A recent working paper by CESifo, a European economic research group consisting of the Center for Economic Studies (CES), the Ifo Institute and the CESifo GmbH (Munich Society for the Promotion of Economic Research), examines what economics experts from around the world believe on how to handle the crisis in Greece.

Experts from 113 countries were polled by the CESifo World Economic Survey for their opinions on Grexit and IMF intervention. During the course of the negotiations held in June and July 2015, the majority of the experts surveyed (61.9%) were against Greece exiting the Eurozone. In October 2015, the percentage of experts against Grexit further rose to 69.8%. This share was even higher among those experts based in Eurozone countries (72.3%). 

In Greece, Italy, Ireland, Portugal, Spain and Cyprus, the share of experts advocating the Grexit was particularly low, while experts from countries such as Germany, the United Kingdom, Sweden, the Czech Republic, Denmark, and Slovakia are, in their majority, still in favor of Greece exiting the Eurozone. Econometric evidence shows that experts from those Eurozone countries with high public debt-to-GDP-ratios were less likely to support the Grexit. The fact that experts from high debt countries were opposed to the Grexit indicates that they either did not believe that their countries should bite the hand that feeds them or that they felt solidarity with Greece.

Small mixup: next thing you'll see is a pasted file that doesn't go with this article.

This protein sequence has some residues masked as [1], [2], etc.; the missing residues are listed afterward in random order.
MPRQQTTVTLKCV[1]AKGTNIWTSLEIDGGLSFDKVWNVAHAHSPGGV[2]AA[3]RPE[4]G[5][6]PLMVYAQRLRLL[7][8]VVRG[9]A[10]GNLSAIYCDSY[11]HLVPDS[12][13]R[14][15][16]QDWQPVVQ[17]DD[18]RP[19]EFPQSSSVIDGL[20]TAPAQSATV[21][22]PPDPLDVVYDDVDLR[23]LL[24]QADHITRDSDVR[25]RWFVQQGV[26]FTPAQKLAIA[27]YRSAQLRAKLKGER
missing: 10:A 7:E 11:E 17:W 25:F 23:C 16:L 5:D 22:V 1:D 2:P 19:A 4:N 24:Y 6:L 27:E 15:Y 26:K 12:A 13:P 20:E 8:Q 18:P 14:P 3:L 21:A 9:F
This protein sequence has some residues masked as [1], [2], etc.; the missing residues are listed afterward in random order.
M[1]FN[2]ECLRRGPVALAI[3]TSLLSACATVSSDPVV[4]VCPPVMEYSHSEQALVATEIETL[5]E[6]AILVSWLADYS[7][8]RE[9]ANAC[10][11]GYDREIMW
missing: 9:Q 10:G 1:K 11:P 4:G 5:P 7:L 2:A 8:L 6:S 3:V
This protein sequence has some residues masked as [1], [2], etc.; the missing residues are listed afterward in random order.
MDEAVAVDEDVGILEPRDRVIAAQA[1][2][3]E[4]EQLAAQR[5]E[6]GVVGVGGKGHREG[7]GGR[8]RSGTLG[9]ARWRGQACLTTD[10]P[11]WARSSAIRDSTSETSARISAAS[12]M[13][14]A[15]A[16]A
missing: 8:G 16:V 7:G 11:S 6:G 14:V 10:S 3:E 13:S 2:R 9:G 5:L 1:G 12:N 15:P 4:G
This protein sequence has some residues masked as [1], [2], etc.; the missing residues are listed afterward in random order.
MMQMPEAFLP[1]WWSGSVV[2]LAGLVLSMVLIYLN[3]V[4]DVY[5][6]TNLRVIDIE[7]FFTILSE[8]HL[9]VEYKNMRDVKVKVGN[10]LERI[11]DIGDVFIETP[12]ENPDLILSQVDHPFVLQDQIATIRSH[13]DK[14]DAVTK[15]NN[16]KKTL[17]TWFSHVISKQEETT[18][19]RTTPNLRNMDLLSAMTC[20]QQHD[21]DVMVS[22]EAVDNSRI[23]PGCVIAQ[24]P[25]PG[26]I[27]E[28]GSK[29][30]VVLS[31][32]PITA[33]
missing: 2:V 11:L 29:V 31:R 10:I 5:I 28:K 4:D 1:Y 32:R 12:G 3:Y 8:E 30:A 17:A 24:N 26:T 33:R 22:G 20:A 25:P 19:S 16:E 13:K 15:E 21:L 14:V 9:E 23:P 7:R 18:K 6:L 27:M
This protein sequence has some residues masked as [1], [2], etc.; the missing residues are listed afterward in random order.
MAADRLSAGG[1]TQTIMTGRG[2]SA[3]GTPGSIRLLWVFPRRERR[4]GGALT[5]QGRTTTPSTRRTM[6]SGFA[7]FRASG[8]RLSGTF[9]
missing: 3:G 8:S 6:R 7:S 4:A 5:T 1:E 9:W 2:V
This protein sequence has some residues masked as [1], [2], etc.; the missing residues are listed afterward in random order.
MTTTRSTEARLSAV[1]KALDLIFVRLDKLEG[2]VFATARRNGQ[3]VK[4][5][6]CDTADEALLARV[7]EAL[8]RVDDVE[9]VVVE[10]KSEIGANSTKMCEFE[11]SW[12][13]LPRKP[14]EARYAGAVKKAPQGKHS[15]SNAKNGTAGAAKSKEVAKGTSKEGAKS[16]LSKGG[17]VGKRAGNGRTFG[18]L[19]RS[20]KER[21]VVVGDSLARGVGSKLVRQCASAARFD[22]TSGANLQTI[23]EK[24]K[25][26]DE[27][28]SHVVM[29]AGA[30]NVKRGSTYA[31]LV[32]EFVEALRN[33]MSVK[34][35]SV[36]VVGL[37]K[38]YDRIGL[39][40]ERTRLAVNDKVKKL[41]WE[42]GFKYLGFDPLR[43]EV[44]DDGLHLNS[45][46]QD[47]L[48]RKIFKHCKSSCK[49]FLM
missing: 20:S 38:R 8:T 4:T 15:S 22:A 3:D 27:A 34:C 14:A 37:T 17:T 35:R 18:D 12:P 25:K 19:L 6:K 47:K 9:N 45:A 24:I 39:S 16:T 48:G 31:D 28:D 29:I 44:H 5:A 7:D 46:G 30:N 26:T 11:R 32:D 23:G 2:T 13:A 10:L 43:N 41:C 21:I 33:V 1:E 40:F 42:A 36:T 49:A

Support for IMF reforms and credit, by contrast, proved far less controversial within Europe. The purpose of the IMF is to assist countries in restoring their macroeconomic stability and effectively managing their economies. Indeed, the majority of experts agreed that the IMF should engage in Greece: 72.4% of experts surveyed believed that the IMF should provide credit to Greece and 83.6% stated that the IMF should engage in economic reform programmes.